Maine was likely in a strong position to claim a multimillion-dollar federal award to pay for improvements to its patchwork of early learning programs. But, infuriatingly, the state snubbed a chance to invest heavily in its children at a time of life when it matters most.
The Maine departments of Education and Health and Human Services this fall decided against applying for a slice of $280 million available in a third round of the federal Race to the Top — Early Learning Challenge. Some 16 states and Washington, D.C., meanwhile, jumped at the opportunity and submitted applications to improve programs for their youngest, most high-needs residents.
It’s discouraging the state would pass up an opportunity to invest in its youngest residents at an age when the return on investment is highest. It’s widely acknowledged that investment in high-quality early childhood education reaps returns later in life in the form of reduced spending on special education, higher levels of employment and higher earnings, and lower levels of crime and costly incarceration.
Through an investment lens, Maine has turned up its nose at a common-sense strategy.
What makes this decision even more discouraging is that Maine probably had a good shot of receiving funds in this round of Race to the Top, if only it had applied.
The state’s first try at Race to the Top in 2010, in a competition that emphasized a variety of K-12 education reforms, was far from successful. Maine placed 33rd among the 36 states competing for a slice of $3.4 billion.
The following year, the state made a much better showing when it submitted an application for the first round of the Race to the Top — Early Learning Challenge. It came up short, but Maine placed 17th, ahead of about half the 35 states that applied and Washington, D.C., and Puerto Rico.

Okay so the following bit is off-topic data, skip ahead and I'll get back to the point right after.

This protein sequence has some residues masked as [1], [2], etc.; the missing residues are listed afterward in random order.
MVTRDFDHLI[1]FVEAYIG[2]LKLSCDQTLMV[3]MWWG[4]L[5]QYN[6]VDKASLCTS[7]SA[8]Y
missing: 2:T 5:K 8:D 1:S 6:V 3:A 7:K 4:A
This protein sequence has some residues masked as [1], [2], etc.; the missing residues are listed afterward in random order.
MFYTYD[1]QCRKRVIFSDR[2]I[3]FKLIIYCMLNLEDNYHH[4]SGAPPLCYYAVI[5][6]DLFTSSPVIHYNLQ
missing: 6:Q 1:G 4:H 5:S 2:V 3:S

The federal government at first chose the nine highest-scoring states for awards. Then last year it funded the applications of the next five highest-scoring states. To date, the top 14 applicants have received multimillion-dollar awards. Among the states that applied but did not receive funds, Maine was third in line.
The third round of the early learning challenge doesn’t rely on the same applications submitted by states in 2011. But the competition’s criteria have barely changed. Maine could have revised its plan, incorporated feedback from the 2011 competition judges, and likely submitted an application just as strong, if not stronger, than its first.
New Jersey and Pennsylvania, the two states that stood ahead of Maine in line for awards based on the first two rounds of the competition, are both participating in the third round.
Unfortunately, the state’s decision not to apply for Race to the Top early learning funds fits a disturbing trend in which state and federal policymakers have deemphasized investment during a child’s earliest years.
It also fits recent rhetoric from Gov. Paul LePage — which intensified last month during the federal government shutdown — in which the governor has said the state should not rely on federal funding. Regarding Race to the Top, Department of Education spokeswoman Samantha Warren said state officials didn’t want to depend on “unreliable” one-time federal funds.
LePage has used a similar argument to back up his similarly damaging position against accepting federal funds to expand Medicaid for low-income residents.
But in 2011, Maine’s Race to the Top application — which LePage signed — emphasized spending federal funds on one-time investments in early learning so as not to run into questions of program sustainability later on.
The application proposed developing new quality standards for early learning and child-care programs; a push to get more of those programs to participate in a quality rating system so parents would know where their children’s pre-school or child-care center stood; the installation of child seats in school buses to eliminate the transportation barrier for rural, low-income children; and the formation of a new bachelor’s degree program for early childhood educators specializing in teaching students who don’t speak English as their native language.
If state officials say they’re committed to the work anyway, we’re dumbfounded by the decision not to seek federal funds to pay for it.